There are always hundreds of major retailers ready to step up and fight this disease, with only one problem. The compounds or ingredients in the very products they sell, are often being investigated for cancer-causing (carcinogenic) potential – meaning, they may just be contributing the very disease they are trying to “cure”.  Is this a vicious circle, or clever market consumption and branding?

Businesses are not alone in the misguided direction of cause marketing, as it’s not an uncommon sight to see prolific Breast Cancer charities aligning themselves with perfume, automobile, energy drinks, and oil companies.

Sadly, breast cancer charities can occasionally be seen jumping on the “Breast Cancer Bandwagon.” Some charitable organizations can be scrutinized about how funds are raised, where the funds raised are going, and if their administrative practices are ethical.

At a silent auction with proceeds going to breast cancer, I once saw items such as tanning sessions, a Texas Mickey of rye, motor oil, and Avon Gifts baskets up for auction – were these generously donated? Yes. Are these proper items for this charitable auction? No.

Splash a pink ribbon on anything and people will think its philanthropy.

But I digress.

Herein lies another question….

Have charities begun to brand breast cancer in the name of education and awareness?  By slapping a logo on something, and driving the masses crazy to buy it, does this create charitable brand awareness or consumer greed?  Where does the line for cause marketing and educating exist? What creates the biggest impact on Canadians when it comes to learning about ways of reducing their risk of a disease that targets an average of 64 Canadians daily[ii] – is it a fashion line, a bracelet, a motivational speech by a survivor? Sadly, when it comes to awareness, statistics are un-measurable and not easy to prove. Thus creating even more scrutiny to consumers who are careful where their donations lie.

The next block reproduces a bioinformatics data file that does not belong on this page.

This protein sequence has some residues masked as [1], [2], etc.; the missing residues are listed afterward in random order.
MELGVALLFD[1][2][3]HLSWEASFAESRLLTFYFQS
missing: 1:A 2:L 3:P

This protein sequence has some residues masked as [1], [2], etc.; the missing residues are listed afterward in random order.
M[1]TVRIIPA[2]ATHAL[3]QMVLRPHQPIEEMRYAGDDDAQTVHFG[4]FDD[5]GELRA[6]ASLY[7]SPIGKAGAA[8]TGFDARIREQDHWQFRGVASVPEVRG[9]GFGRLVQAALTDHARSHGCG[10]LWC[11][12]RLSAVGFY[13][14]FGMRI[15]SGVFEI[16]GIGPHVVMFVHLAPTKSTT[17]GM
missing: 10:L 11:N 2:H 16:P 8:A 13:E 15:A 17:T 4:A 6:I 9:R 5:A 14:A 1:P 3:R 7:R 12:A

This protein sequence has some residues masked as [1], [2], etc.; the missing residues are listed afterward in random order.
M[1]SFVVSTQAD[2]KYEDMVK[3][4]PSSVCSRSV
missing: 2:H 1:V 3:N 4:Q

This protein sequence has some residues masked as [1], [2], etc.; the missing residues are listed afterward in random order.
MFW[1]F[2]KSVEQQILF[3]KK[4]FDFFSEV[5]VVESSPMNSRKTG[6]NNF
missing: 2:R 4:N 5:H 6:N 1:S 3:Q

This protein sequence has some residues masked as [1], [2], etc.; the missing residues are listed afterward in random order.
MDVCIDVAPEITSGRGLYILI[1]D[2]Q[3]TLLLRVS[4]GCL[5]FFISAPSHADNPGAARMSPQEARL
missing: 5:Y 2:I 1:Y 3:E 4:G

Developing a bold statement in the art of impact is a method some charities are using.  You’ve seen the “I Love Boobies” t-shirts and bracelets, or the “F- Cancer” t-shirts – all devised for the hardcore approach to awareness (heck – I even own a few of each myself), but does taking a “guerilla” approach really get people to take a look at cancer and think twice?  Many do wear these items because they want to support the cause, or share their feelings about this deadly disease, but are these pieces of ethically produced and designed (and they are that) actually an educational talking point? These shirts share your personal feelings, but can these shirts systematically change the way people shop, do their monthly breast exams, eat properly or exercise?  Has creating a fall fashion line in the name of a charity bring us one step closer to lowering the amount of breast cancer diagnosed in our country each year or reducing deaths caused by this devastating disease?

It’s such a slippery slope – this cause-marketing industry.  Sure it raises money, and awareness of a specific cause – it’s helped hospitals purchase new equipment, and researchers to find new correlations to genetic factors, but at what cost?

Are we ok with all the pink and branded products out on the market that cost billions to produce, so that they can generate millions for the corporations and charities, and at the end of it all, turn a profit of a couple hundred thousand in donations?

What am I asking?

I’m asking you to re-Think PINK. Know where your dollars are going, know where your products are coming from, listen for the ethical story, and if you feel it’s the right move then jump in – or send cash, and be a silent supporter.

Until next time.


[i] www.cbcf.org

[ii] www.cbcf.org